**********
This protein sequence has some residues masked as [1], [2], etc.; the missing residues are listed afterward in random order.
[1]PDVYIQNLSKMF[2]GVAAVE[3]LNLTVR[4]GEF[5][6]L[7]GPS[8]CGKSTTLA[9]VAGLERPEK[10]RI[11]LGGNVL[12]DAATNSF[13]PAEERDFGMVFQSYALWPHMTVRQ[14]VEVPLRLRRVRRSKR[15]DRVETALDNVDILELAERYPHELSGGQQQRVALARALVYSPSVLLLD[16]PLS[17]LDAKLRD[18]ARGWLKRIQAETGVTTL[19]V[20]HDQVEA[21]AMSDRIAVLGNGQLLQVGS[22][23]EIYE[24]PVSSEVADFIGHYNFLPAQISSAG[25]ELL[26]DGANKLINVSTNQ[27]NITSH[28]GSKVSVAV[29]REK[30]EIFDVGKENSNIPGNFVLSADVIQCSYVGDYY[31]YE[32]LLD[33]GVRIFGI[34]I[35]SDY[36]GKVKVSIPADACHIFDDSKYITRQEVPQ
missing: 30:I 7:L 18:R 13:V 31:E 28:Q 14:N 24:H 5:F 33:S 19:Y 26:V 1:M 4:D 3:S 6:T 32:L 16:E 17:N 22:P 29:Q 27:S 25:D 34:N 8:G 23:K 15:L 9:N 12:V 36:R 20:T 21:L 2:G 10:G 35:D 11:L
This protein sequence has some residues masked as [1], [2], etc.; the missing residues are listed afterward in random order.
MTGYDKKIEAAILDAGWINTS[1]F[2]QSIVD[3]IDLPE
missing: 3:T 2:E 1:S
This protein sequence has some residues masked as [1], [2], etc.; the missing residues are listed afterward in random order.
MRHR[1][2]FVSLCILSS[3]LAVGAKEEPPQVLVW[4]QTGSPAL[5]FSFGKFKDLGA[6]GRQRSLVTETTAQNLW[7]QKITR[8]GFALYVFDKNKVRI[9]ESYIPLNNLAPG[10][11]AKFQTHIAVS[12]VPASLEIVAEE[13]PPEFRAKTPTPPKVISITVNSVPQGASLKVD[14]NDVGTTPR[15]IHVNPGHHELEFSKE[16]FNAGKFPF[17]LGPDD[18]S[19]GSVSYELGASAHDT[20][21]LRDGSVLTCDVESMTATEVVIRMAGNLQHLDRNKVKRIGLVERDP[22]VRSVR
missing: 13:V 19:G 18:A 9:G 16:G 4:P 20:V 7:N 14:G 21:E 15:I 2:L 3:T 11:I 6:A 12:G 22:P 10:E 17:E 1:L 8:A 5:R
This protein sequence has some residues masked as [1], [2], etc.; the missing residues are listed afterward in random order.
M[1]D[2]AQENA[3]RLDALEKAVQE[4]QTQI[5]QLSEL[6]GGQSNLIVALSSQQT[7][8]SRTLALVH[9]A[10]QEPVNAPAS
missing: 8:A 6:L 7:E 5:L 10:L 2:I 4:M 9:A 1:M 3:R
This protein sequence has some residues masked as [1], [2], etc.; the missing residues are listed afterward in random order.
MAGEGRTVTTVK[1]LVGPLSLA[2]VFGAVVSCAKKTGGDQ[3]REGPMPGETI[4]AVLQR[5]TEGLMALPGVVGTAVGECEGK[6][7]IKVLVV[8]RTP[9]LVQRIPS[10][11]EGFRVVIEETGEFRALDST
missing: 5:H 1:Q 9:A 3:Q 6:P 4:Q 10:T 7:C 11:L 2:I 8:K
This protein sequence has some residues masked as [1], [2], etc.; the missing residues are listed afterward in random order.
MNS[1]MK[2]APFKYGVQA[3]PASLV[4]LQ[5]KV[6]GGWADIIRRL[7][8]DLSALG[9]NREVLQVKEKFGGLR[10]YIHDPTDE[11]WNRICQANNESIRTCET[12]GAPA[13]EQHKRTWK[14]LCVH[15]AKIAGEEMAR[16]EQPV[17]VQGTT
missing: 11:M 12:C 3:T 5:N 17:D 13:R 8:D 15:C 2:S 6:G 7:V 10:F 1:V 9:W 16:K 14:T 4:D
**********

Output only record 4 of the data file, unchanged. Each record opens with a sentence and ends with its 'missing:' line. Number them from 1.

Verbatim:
This protein sequence has some residues masked as [1], [2], etc.; the missing residues are listed afterward in random order.
M[1]D[2]AQENA[3]RLDALEKAVQE[4]QTQI[5]QLSEL[6]GGQSNLIVALSSQQT[7][8]SRTLALVH[9]A[10]QEPVNAPAS
missing: 8:A 6:L 7:E 5:L 10:L 2:I 4:M 9:A 1:M 3:R